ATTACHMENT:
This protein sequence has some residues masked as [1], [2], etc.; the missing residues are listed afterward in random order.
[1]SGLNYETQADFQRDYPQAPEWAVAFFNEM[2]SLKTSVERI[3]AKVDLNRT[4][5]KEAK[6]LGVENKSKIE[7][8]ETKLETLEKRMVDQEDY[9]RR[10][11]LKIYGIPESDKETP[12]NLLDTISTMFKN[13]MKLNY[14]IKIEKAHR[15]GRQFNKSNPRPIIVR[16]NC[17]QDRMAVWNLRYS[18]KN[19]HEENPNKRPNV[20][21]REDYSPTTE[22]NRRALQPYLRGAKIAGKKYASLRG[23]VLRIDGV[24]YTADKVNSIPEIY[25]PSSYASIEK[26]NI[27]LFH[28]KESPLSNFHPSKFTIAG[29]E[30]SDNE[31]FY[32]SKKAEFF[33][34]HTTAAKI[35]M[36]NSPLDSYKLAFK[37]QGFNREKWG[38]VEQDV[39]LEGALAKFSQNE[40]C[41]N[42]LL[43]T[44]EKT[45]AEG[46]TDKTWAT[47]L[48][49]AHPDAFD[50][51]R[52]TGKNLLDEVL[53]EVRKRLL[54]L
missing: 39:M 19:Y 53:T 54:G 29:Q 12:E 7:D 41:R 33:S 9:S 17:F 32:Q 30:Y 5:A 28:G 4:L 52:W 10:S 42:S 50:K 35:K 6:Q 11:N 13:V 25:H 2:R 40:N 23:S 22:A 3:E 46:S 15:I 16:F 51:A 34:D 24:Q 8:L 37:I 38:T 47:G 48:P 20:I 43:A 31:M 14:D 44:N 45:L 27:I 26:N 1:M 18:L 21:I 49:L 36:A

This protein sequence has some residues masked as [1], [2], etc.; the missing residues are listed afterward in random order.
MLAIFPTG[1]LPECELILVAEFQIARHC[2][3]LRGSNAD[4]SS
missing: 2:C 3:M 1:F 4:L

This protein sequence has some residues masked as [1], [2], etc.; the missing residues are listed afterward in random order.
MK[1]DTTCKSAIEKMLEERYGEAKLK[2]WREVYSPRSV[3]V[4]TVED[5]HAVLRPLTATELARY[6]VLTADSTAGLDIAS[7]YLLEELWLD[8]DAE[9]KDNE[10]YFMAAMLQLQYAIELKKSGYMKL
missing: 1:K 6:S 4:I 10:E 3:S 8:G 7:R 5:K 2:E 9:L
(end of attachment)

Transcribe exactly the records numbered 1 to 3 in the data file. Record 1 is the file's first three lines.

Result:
This protein sequence has some residues masked as [1], [2], etc.; the missing residues are listed afterward in random order.
[1]SGLNYETQADFQRDYPQAPEWAVAFFNEM[2]SLKTSVERI[3]AKVDLNRT[4][5]KEAK[6]LGVENKSKIE[7][8]ETKLETLEKRMVDQEDY[9]RR[10][11]LKIYGIPESDKETP[12]NLLDTISTMFKN[13]MKLNY[14]IKIEKAHR[15]GRQFNKSNPRPIIVR[16]NC[17]QDRMAVWNLRYS[18]KN[19]HEENPNKRPNV[20][21]REDYSPTTE[22]NRRALQPYLRGAKIAGKKYASLRG[23]VLRIDGV[24]YTADKVNSIPEIY[25]PSSYASIEK[26]NI[27]LFH[28]KESPLSNFHPSKFTIAG[29]E[30]SDNE[31]FY[32]SKKAEFF[33][34]HTTAAKI[35]M[36]NSPLDSYKLAFK[37]QGFNREKWG[38]VEQDV[39]LEGALAKFSQNE[40]C[41]N[42]LL[43]T[44]EKT[45]AEG[46]TDKTWAT[47]L[48][49]AHPDAFD[50][51]R[52]TGKNLLDEVL[53]EVRKRLL[54]L
missing: 39:M 19:Y 53:T 54:G 29:Q 12:E 7:D 41:R 33:S 9:S 17:F 32:Q 30:Y 5:A 28:G 4:L 52:W 10:S 42:S 50:K 35:K 6:Q 11:N 13:V 25:H 2:R 40:N 23:S 22:A 3:E 46:S 15:I 16:F 51:A 34:D 24:Q 8:L 37:I 38:T 47:G 48:P 20:I 43:A 31:M 14:D 44:N 45:L 27:I 26:N 1:M 18:L 21:I 49:L 36:A

This protein sequence has some residues masked as [1], [2], etc.; the missing residues are listed afterward in random order.
MLAIFPTG[1]LPECELILVAEFQIARHC[2][3]LRGSNAD[4]SS
missing: 2:C 3:M 1:F 4:L

This protein sequence has some residues masked as [1], [2], etc.; the missing residues are listed afterward in random order.
MK[1]DTTCKSAIEKMLEERYGEAKLK[2]WREVYSPRSV[3]V[4]TVED[5]HAVLRPLTATELARY[6]VLTADSTAGLDIAS[7]YLLEELWLD[8]DAE[9]KDNE[10]YFMAAMLQLQYAIELKKSGYMKL
missing: 1:K 6:S 4:I 10:E 3:S 8:G 7:R 5:K 2:E 9:L